router.DELETE("/products/:productId", DeleteProduct)

	// Run the router
	router.Run()
}

Open the tests.http file, which contains HTTP requests that can be sent to test the API. Running the get {{hostname}}/products test is the equivalent of running SELECT * FROM products in SQL and returning the results as JSON.

Warning

If you do not wish to use VS Code with the Rest Client plugin, you may use tests.http as a reference for your preferred IDE and API testing software.

The terminal output of the go run commandThe terminal output of the go run command

This is the GetProducts function defined in main.go. Notice how the query variable is the SELECT statement, which is passed into db.Query before being scanned into a slice of Product structs.

Go
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func GetProducts(c *gin.Context) {
	query := "SELECT * FROM products"
	res, err := db.Query(query)
	defer res.Close()
	if err != nil {
		log.Fatal("(GetProducts) db.Query", err)
	}

	products := []Product{}
	for res.Next() {
		var product Product
		err := res.Scan(&product.Id, &product.Name, &product.Price)
		if err != nil {
			log.Fatal("(GetProducts) res.Scan", err)
		}
		products = append(products, product)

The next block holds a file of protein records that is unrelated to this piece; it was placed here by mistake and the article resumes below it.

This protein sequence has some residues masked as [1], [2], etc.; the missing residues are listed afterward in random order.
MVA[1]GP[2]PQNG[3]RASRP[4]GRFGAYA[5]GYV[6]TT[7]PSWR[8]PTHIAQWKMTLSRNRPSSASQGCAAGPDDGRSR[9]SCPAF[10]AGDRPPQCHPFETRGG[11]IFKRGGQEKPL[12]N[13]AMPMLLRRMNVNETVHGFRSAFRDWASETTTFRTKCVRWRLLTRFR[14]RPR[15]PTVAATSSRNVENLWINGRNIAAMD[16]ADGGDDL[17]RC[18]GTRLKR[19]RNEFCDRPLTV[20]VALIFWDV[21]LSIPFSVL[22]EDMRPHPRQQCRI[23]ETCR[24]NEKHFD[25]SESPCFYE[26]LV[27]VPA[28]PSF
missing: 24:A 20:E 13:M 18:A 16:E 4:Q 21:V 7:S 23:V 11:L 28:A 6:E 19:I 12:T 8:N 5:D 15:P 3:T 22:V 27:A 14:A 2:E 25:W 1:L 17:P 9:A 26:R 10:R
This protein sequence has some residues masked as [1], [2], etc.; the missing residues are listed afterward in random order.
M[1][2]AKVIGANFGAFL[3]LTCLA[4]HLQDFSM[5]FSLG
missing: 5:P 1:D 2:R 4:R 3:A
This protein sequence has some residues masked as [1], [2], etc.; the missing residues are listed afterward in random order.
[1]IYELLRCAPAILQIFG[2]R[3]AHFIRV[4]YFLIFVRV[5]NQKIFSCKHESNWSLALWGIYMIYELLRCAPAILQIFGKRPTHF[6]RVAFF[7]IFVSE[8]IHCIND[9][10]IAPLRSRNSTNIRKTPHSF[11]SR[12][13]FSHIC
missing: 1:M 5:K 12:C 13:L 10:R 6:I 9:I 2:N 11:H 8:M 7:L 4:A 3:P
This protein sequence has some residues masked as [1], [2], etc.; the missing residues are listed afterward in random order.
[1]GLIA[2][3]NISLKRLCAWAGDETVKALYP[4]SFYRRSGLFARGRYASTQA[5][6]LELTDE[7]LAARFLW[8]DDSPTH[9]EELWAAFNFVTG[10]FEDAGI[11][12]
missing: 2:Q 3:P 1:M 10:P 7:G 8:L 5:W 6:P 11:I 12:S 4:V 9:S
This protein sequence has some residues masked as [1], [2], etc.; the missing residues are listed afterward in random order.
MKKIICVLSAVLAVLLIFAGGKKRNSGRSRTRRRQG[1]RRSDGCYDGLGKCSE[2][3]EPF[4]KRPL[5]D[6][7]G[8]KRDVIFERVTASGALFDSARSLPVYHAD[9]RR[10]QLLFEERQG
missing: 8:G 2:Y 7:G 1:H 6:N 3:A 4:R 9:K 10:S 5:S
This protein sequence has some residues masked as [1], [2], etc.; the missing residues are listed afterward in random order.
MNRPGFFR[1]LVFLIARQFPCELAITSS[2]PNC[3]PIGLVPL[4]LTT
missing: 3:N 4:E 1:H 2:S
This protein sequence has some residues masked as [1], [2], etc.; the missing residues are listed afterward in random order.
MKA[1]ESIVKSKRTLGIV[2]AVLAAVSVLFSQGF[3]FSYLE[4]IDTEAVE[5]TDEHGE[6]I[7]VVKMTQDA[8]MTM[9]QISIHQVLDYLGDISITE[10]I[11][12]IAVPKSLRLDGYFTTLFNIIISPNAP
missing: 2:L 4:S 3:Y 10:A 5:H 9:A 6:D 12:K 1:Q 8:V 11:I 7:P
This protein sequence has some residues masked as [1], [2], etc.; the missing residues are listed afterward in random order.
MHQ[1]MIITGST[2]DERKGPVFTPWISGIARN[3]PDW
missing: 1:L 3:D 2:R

}

	c.JSON(http.StatusOK, products)
}

To pass parameters into queries, you may use a ? as a placeholder for the parameter. For example, GetSingleProduct uses a query with a WHERE clause that is passed into the db.QueryRow function along with the query string.

Go
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func GetSingleProduct(c *gin.Context) {
	productId := c.Param("productId")
	productId = strings.ReplaceAll(productId, "/", "")
	productIdInt, err := strconv.Atoi(productId)
	if err != nil {
		log.Fatal("(GetSingleProduct) strconv.Atoi", err)
	}

	var product Product
	// `?` is a placeholder for the parameter
	query := `SELECT * FROM products WHERE id = ?`
	// `productIdInt` is passed in with the query
	err = db.QueryRow(query, productIdInt).Scan(&product.Id, &product.Name, &product.Price)
	if err != nil {
		log.Fatal("(GetSingleProduct) db.Exec", err)
	}

	c.JSON(http.StatusOK, product)
}

Parameters in queries are populated in the order they are passed into the respective db function, as demonstrated in CreateProduct.

Go
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func CreateProduct(c *gin.Context) {
	var newProduct Product
	err := c.BindJSON(&newProduct)
	if err != nil {
		log.Fatal("(CreateProduct) c.BindJSON", err)
	}

	// This query has multiple `?` parameter placeholders
	query := `INSERT INTO products (name, price) VALUES (?, ?)`
	// The `Exec` function takes in a query, as well as the values for
	//     the parameters in the order they are defined
	res, err := db.Exec(query, newProduct.Name, newProduct.Price)
	if err != nil {
		log.Fatal("(CreateProduct) db.Exec", err)
	}
	newProduct.Id, err = res.LastInsertId()
	if err != nil {
		log.Fatal("(CreateProduct) res.LastInsertId", err)
	}

	c.JSON(http.StatusOK, newProduct)
}

Need help?

Get help from the PlanetScale support team, or join our GitHub discussion board to see how others are using PlanetScale.

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Last updated on October 11, 2022